2022 US-to-UK Word of the Year: homer

Yesterday, I declared the UK-to-US SbaCL Word of the Year. You can read about it here

The US-to-UK one may be as controversial as it was the first time (a)round (in May). But here goes: 

2022's US-to-UK Word of the Year is: homer

  • Because it is possibly the most talked-about Americanism in British social media this year.
  • Because if I chose the other finalist,* I'd get too many "that's not a word!" complaints.
  • Because it alludes a huge, wordy phenomenon of 2022.
That phenomenon is Wordle, the word game invented by a Welsh engineer in the US, an added transatlantic bonus. 

Homer was the Wordle solution on the 5th of May, setting off a lot of grumpiness on social media. The cartoonist Stephen Collins provides a good illustration of the depth of feeling on the matter on the part of many committed UK Wordlers:

Stephen Collins @stephen_collins · 31 May 2022 Wordle: still angry about ‘homer’. It’s been weeks now. Furious. Stephen Collins @stephen_collins Will I ever play again? Can I forgive? Homer. Fuck no 11:24 pm · 31 May 2022

So, this isn't a Word of the Year because British people have taken on the word to refer to baseball home runs. There is very little need to talk about baseball in Britain. It's US-to-UK Word of the Year because it was an Americanism talking point in Britain, demonstrating how separate our vocabularies can be.

But is it an Americanism? The thing is, British people do say homer for lots of other reasons. In various BrE dialects or jargons, it can be a homing pigeon, a (BrE) match played on the home (BrE) pitch in some sports, or "a job that a skilled worker, such as a house painter or a hairdresser[..], does for a private customer in the customer's home, especially when they do this in addition to their main job and without telling their employer or the tax authorities" (Cambridge Dictionary). It's also the name of an ancient Hebrew measurement. But none of these uses are as common in BrE as homer meaning 'home run' is in AmE, and so the word was definitely perceived as an Americanism by British Wordle players. 

Now, this choice isn't exactly original on my part. Cambridge Dictionary made homer their Word of the Year back in November. It's also been noted as one of the most Googled words of the year. But that's another reason why it feels right as the US-to-UK Word of the Year. It not only spiked high in their look-up statistics on the day, it continued to be looked up in their online dictionary for months after—perhaps because BrE speakers just can't stop talking/tweeting about it. Homer was again showing up in tweets about losing one's Wordle streak on 27 December, when the answer was the tricky HAVOC. (And I imagine it was showing up in the less searchable social media as well.)  It'll be interesting to see if it's still being put to these purposes next year, or if it'll have been forgotten. The chances that it'll be forgiven seem thin.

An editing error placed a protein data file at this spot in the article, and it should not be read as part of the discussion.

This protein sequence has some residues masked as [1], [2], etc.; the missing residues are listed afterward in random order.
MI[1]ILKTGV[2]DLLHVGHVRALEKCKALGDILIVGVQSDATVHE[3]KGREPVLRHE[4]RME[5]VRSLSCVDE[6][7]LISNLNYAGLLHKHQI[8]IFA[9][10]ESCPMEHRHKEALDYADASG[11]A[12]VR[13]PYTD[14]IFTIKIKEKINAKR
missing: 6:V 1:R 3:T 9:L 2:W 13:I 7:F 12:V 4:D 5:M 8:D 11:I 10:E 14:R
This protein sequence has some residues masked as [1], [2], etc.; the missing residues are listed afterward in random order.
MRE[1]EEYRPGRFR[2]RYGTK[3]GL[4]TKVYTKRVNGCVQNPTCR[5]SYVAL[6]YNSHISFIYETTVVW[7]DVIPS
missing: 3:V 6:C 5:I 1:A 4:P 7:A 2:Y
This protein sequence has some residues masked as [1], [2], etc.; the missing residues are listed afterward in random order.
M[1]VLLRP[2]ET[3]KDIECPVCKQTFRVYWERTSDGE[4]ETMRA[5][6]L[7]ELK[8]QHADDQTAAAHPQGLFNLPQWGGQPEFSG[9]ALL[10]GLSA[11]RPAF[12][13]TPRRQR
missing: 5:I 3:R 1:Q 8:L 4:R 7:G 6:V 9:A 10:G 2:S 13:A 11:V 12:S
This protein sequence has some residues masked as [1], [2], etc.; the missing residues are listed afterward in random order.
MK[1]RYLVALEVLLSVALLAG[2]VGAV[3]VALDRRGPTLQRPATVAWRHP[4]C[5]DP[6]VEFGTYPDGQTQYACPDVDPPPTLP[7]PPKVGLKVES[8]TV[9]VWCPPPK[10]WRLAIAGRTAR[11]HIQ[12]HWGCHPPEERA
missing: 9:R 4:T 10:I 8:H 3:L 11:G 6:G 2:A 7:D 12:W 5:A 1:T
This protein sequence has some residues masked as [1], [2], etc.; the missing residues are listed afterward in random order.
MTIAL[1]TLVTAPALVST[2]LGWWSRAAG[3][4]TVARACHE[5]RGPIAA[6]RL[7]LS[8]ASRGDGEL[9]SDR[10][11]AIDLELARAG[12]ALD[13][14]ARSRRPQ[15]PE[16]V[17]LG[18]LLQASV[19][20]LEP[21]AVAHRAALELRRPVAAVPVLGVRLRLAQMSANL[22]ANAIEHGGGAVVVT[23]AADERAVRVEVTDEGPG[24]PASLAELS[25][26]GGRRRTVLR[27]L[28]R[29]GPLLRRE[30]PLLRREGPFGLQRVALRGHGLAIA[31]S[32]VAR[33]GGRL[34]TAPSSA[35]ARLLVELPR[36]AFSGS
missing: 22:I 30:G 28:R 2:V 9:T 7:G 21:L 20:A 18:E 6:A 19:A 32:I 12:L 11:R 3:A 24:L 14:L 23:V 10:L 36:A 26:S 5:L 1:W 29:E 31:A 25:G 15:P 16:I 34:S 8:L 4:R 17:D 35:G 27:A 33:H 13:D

I do encourage you to have a look at Cambridge's Word of the Year site for more on this word, British–American linguistic relations and how Wordle's been affecting dictionary usage. 

*My other "finalist" was them's the breaks, as spoken by Boris Johnson in his resignation speech outside 10 Downing Street. I was sure in July that that would be my "Word" of the Year, but, two Prime Ministers later, this well and truly feels like ancient news now.


  1. Replies
    1. Also in a sporting context, "homer" can be used to refer to a referee who is perceived to favo(u)r the home side in decisions. (For completeness, a ref who is seen as biased towards the away team is a "tourist", hence the chant "the referee's a tourist" when things are going badly for the home team.)